Deployment Information

Deployment description for R/V Tangaroa VDT0410

Surface-Ocean Lower-Atmosphere Studies Air-Sea Gas Experiment Phytoplankton blooms, either natural or stimulated, provide effective natural laboratories in which to study the pronounced biogeochemical fluxes and gradients associated with their evolution and decline. These phytoplankton-mediated signals are mainly expressed in the ocean, but also result in enhanced fluxes of carbon dioxide (CO2), dimethylsulfide (DMS) and other biogenic gases across the air-sea interface. The Southern Ocean is a net sink region for atmospheric CO2, yet uncertainties remain in the strength of this sink because few measurements of the efficiency of ocean-atmosphere gas exchange have been made under turbulent windy open-ocean conditions. During SAGE, in a similar fashion to SOIREE in 1999, we proposed to stimulate a phytoplankton bloom through addition of iron fertiliser to iron-limited Sub-Antarctic waters. The fertilisation was marked with the addition of two inert dissolved gas tracers, sulfur hexafluoride (SF6) and Helium-3 (3He), creating a lagrangian patch/dual-tracer study with the tracer SF6 providing a control volume, vertical and lateral diffusion rates and estimates of air-sea gas exchange in association with 3He. The enhanced gas fluxes associated with the bloom should provide optimal conditions for measuring the rate of gas exchange and the key physical processes governing the exchange. These processes include near-surface turbulence (typically generated by breaking waves), temperature microstructure, stratification, wave field, wave breaking and wind speed. In conjunction with these patch scale and surface physics measurements, the micrometeorologic al relaxed eddy accumulation technique (REA) was deployed to make direct atmospheric measurements of gas fluxes. A combination of gas concentration measurement and REA flux potentially allows the efficiency of gas exchange to be calculated at the local scale. These local scale  measurements can be compared with exchange rates derived from the dual tracer technique for the larger labelled patch. Experimental goals Determine drivers and controls of ocean-atmosphere gas exchange quantifying: - biological production and utilisation of climatic relevant gases in particular CO2 and DMS) - in the surface ocean - physical control of exchange across the interfaces of the surface mixed layer - production of aerosols resulting from interaction of biological and physical processes Objectives: This experiment combined seven main research objectives considering: 1. quantification of gas transfer fluxes and velocities for a variety of gases 2. physical processes affecting gas transfer 3. ecosystem interactions controlling dissolved DMS concentration and CO2 removal 4. the impact of iron availability upon phytoplankton productivity and its influence upon dissolved - gas concentration 5. the impact of photochemistry in the surface ocean on dissolved gas concentration and air-sea exchange 6. the fate of DMS in the atmosphere and aerosol condensation nuclei production from chemical - transformation in the atmospheric boundary-layer. 7. Role of aggregation in the timing and magnitude of export processes Additional objectives were the: 1. servicing of NIWA biophysical moorings: 41°11.28'S 178°28.62'E Northern Biophysical Mooring - (NBM) and approximately 46°38.202'S 178°33.486'E Southern Biophysical Mooring (SBM) 2. final release of 2 Carioca Buoys at SBM SAGE Cruise Track from SST data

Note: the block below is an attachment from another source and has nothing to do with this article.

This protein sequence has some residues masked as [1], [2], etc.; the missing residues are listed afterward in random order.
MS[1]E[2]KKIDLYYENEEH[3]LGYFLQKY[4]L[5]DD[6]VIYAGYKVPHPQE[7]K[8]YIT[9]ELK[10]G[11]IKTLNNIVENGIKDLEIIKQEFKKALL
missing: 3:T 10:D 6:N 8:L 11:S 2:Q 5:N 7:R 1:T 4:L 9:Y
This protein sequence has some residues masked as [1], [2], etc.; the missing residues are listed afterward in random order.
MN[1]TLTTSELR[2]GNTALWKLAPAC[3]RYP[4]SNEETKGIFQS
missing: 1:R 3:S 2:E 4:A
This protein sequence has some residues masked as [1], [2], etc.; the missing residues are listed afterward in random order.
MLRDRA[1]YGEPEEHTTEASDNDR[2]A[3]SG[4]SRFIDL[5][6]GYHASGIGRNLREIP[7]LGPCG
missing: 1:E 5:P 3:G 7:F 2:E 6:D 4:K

Instrument Information

Instrument CTD Seabird 911
Description CTD-related instrumentation consisted of:     - a Seabird Electronics (SBE) 911plus CTD with:         - SBE-5 pumped SBE-3 temperature, SBE-4 conductivity and SBE-43 dissolved oxygen           sensors.         - SBE-5 pumped secondary SBE-3 temperature and SBE-4 conductivity sensors.         - Seapoint Sensors, Inc. SCF chlorophyll fluorometer.         - 25-cm Wetlabs C-star transmissometer.         - Biosherical Instruments Inc. photosynthetic ally active radiation (PAR) sensor, model           QSP200L4S.         - Datasonics sonar altimeter, model PSA-900D.     - a SBE 32 24x10-litre Carousel water sampler.     - Ocean Test Equipment Standard BES external-spring Niskin-type water-sampling bottles.     - Salinity sample bottles.     - CTD winch with 10-km 10.5-mm single-core seacable.
Generic Instrument Name CTD Sea-Bird 911
Generic Instrument Description The Sea-Bird SBE 911 is a type of CTD instrument package. The SBE 911 includes the SBE 9 Underwater Unit and the SBE 11 Deck Unit (for real-time readout using conductive wire) for deployment from a vessel. The combination of the SBE 9 and SBE 11 is called a SBE 911. The SBE 9 uses Sea-Bird's standard modular temperature and conductivity sensors (SBE 3 and SBE 4). The SBE 9 CTD can be configured with auxiliary sensors to measure other parameters including dissolved oxygen, pH, turbidity, fluorescence, light (PAR), light transmission, etc.). More information from Sea-Bird Electronics.